TCS Daily

Death Penalty Questions for Sotomayor

By Lester Jackson - July 16, 2009 12:00 AM

NOTE: Numbers in parentheses are pages and footnotes in the detailed paper downloadable here.

The death penalty has received little attention in the Sotomayor debate. However, when a massive 707,000 homicides in 36 years (one every 27 minutes) result in 1,136 executions (0.16%), capital punishment has been all but abolished (42-43). What remains is a costly, agonizing farce, dragging out cases for decades (48). With no end in sight to intolerable homicides, and the U.S. Supreme Court having played a major role in this fiasco, the following questions (drawn from actual cases) will have continuing relevance in illustrating the danger of confirming activist justices who abuse their power and the public's trust. They should be addressed not only to the current and future appellate court nominees, but to the public and, especially, Senators who vote on nominees--and in turn face voters.


Does the Constitution require that a convicted murderer be allowed to succeed with the argument that he should not be executed because he only endangers old ladies, to whom he would not have access if sentenced to life without parole? In light of experience with pardons, escapes, murdered prison guards and inmates, law repeals, murders outside prison ordered by spared convicts inside, et cetera, can life without parole and lack of future dangerousness ever be guaranteed? If not, does the Constitution nevertheless mandate that trial judges must mislead juries by so guaranteeing (9-10)?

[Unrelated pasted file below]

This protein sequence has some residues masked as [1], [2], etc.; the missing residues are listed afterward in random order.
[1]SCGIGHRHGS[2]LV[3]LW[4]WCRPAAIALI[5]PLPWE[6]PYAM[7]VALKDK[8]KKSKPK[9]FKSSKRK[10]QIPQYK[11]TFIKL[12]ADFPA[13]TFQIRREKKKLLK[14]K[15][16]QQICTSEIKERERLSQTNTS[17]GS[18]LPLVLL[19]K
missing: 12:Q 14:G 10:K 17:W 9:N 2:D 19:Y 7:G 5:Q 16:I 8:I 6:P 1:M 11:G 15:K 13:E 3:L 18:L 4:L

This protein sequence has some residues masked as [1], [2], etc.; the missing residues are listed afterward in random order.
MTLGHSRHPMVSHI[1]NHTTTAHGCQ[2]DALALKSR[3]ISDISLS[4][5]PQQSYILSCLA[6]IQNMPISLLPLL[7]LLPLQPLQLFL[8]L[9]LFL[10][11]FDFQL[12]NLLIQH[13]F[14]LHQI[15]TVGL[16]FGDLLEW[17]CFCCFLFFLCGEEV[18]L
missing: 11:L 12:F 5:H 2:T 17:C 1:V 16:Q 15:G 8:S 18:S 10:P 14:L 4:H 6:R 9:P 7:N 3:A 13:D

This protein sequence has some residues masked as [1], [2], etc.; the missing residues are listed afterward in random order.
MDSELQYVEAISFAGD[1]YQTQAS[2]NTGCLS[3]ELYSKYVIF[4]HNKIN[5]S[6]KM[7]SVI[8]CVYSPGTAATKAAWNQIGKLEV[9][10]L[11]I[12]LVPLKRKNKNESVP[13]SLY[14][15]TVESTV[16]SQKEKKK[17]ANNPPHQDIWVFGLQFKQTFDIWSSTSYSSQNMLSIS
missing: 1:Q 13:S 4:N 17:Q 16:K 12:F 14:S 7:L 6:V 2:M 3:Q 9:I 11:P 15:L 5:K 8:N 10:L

Can a man be considered mentally retarded if he carefully plans a rape and calculatingly murders the victim to avoid capture and return to prison (12-13)? Does the Constitution simultaneously bar a death sentence for murder with "insufficient" torture or suffering and for barbaric torture when, no thanks to the torturer, the victim does not die but endures immediate and lasting suffering (nn288, 98)?

Do you agree with justices who say that what is "heinous" if committed by a person one day over 18 becomes merely "irresponsible" if he is one day under 18 because such a murderer is a "juvenile," while at the same time, a victim of 16 is an "adult woman" (7; nn265, 334)? Is anyone nearly 18 years old so deficient in "moral culpability" that it is "indecent" and "uncivilized" to expect him to appreciate the wrongfulness of premeditated torture and murder and joyfully boasting about it (n363)? Where does the Constitution say that he must be kept alive "to attain a mature understanding of his own humanity" (53) and possibly murder again?